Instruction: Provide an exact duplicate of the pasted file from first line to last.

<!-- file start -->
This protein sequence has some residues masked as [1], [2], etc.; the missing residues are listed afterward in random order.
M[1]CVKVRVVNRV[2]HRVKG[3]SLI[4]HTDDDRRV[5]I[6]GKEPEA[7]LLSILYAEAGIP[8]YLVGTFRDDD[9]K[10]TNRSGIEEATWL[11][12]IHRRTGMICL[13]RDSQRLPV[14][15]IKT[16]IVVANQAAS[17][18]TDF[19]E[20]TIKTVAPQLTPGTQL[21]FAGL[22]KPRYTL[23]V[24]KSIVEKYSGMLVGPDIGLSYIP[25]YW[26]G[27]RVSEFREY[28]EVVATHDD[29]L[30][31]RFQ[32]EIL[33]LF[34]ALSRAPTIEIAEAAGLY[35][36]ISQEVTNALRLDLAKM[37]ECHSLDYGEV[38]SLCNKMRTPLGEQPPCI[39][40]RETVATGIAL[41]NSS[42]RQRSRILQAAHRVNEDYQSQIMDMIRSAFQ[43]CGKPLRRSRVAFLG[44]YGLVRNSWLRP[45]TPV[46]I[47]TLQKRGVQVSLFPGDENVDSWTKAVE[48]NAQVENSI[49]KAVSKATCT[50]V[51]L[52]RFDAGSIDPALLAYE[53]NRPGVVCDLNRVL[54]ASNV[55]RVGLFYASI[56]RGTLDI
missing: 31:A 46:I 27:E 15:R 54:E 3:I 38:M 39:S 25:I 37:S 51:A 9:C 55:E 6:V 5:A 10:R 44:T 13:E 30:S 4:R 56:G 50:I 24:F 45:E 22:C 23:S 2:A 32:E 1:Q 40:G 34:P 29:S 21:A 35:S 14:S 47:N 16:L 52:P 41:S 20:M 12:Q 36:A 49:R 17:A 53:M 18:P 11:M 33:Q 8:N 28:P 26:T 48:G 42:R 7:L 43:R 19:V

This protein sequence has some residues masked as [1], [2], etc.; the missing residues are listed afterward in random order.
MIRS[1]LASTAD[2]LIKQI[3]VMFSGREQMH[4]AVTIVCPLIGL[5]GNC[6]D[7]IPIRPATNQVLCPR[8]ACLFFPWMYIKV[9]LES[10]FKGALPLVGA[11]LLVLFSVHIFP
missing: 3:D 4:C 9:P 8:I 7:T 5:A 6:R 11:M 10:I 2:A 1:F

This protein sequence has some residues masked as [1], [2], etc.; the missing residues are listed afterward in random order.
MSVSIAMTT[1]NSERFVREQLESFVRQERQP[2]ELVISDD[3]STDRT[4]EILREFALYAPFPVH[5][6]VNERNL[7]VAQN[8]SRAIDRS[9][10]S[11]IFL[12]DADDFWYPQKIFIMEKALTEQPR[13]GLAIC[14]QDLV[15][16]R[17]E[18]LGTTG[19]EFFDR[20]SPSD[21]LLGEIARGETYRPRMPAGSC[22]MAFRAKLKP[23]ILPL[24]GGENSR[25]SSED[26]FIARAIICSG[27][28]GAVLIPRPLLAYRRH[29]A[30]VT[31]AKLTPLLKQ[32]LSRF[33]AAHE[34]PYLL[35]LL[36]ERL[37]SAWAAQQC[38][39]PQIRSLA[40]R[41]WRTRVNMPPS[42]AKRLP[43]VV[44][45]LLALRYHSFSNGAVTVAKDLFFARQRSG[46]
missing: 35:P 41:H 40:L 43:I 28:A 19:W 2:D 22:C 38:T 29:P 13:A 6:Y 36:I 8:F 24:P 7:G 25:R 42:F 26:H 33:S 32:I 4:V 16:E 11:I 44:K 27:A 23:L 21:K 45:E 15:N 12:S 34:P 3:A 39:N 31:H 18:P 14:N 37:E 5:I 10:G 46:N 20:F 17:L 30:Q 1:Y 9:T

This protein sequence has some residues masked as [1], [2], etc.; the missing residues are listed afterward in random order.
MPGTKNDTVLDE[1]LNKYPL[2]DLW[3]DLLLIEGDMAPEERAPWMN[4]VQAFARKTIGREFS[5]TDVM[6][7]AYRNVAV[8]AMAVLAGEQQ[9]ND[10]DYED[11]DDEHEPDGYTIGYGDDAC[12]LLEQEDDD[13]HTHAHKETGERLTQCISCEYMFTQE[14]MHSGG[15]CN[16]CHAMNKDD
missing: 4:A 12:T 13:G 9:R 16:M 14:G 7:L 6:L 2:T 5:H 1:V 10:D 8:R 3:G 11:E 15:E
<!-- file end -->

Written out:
This protein sequence has some residues masked as [1], [2], etc.; the missing residues are listed afterward in random order.
M[1]CVKVRVVNRV[2]HRVKG[3]SLI[4]HTDDDRRV[5]I[6]GKEPEA[7]LLSILYAEAGIP[8]YLVGTFRDDD[9]K[10]TNRSGIEEATWL[11][12]IHRRTGMICL[13]RDSQRLPV[14][15]IKT[16]IVVANQAAS[17][18]TDF[19]E[20]TIKTVAPQLTPGTQL[21]FAGL[22]KPRYTL[23]V[24]KSIVEKYSGMLVGPDIGLSYIP[25]YW[26]G[27]RVSEFREY[28]EVVATHDD[29]L[30][31]RFQ[32]EIL[33]LF[34]ALSRAPTIEIAEAAGLY[35][36]ISQEVTNALRLDLAKM[37]ECHSLDYGEV[38]SLCNKMRTPLGEQPPCI[39][40]RETVATGIAL[41]NSS[42]RQRSRILQAAHRVNEDYQSQIMDMIRSAFQ[43]CGKPLRRSRVAFLG[44]YGLVRNSWLRP[45]TPV[46]I[47]TLQKRGVQVSLFPGDENVDSWTKAVE[48]NAQVENSI[49]KAVSKATCT[50]V[51]L[52]RFDAGSIDPALLAYE[53]NRPGVVCDLNRVL[54]ASNV[55]RVGLFYASI[56]RGTLDI
missing: 31:A 46:I 27:E 15:R 54:E 3:I 38:M 39:S 25:I 37:S 51:A 9:C 55:E 6:V 5:A 10:R 44:T 13:E 30:S 4:R 56:G 50:I 24:F 45:E 22:C 23:S 2:A 32:E 1:Q 40:G 34:P 29:S 21:A 35:S 14:S 47:N 16:L 52:P 41:S 20:M 12:Q 36:A 49:R 17:A 53:M 18:P 11:M 33:Q 8:N 28:P 26:T 48:G 42:R 7:L 43:R 19:V

This protein sequence has some residues masked as [1], [2], etc.; the missing residues are listed afterward in random order.
MIRS[1]LASTAD[2]LIKQI[3]VMFSGREQMH[4]AVTIVCPLIGL[5]GNC[6]D[7]IPIRPATNQVLCPR[8]ACLFFPWMYIKV[9]LES[10]FKGALPLVGA[11]LLVLFSVHIFP
missing: 3:D 4:C 9:P 8:I 7:T 5:A 6:R 11:M 10:I 2:A 1:F

This protein sequence has some residues masked as [1], [2], etc.; the missing residues are listed afterward in random order.
MSVSIAMTT[1]NSERFVREQLESFVRQERQP[2]ELVISDD[3]STDRT[4]EILREFALYAPFPVH[5][6]VNERNL[7]VAQN[8]SRAIDRS[9][10]S[11]IFL[12]DADDFWYPQKIFIMEKALTEQPR[13]GLAIC[14]QDLV[15][16]R[17]E[18]LGTTG[19]EFFDR[20]SPSD[21]LLGEIARGETYRPRMPAGSC[22]MAFRAKLKP[23]ILPL[24]GGENSR[25]SSED[26]FIARAIICSG[27][28]GAVLIPRPLLAYRRH[29]A[30]VT[31]AKLTPLLKQ[32]LSRF[33]AAHE[34]PYLL[35]LL[36]ERL[37]SAWAAQQC[38][39]PQIRSLA[40]R[41]WRTRVNMPPS[42]AKRLP[43]VV[44][45]LLALRYHSFSNGAVTVAKDLFFARQRSG[46]
missing: 35:P 41:H 40:L 43:I 28:A 19:W 2:D 22:C 38:T 29:P 13:A 6:Y 36:I 8:F 24:P 7:G 25:R 42:F 26:H 33:S 32:I 4:V 16:E 11:I 44:K 27:A 23:L 21:K 45:E 15:N 12:S 34:P 3:A 39:N 31:H 18:P 14:N 37:E 5:I 10:G 46:N 20:F 17:L 30:Q 1:Y 9:T

This protein sequence has some residues masked as [1], [2], etc.; the missing residues are listed afterward in random order.
MPGTKNDTVLDE[1]LNKYPL[2]DLW[3]DLLLIEGDMAPEERAPWMN[4]VQAFARKTIGREFS[5]TDVM[6][7]AYRNVAV[8]AMAVLAGEQQ[9]ND[10]DYED[11]DDEHEPDGYTIGYGDDAC[12]LLEQEDDD[13]HTHAHKETGERLTQCISCEYMFTQE[14]MHSGG[15]CN[16]CHAMNKDD
missing: 4:A 12:T 13:G 9:R 16:M 14:G 7:L 6:L 2:T 5:H 1:V 10:D 8:R 3:G 11:E 15:E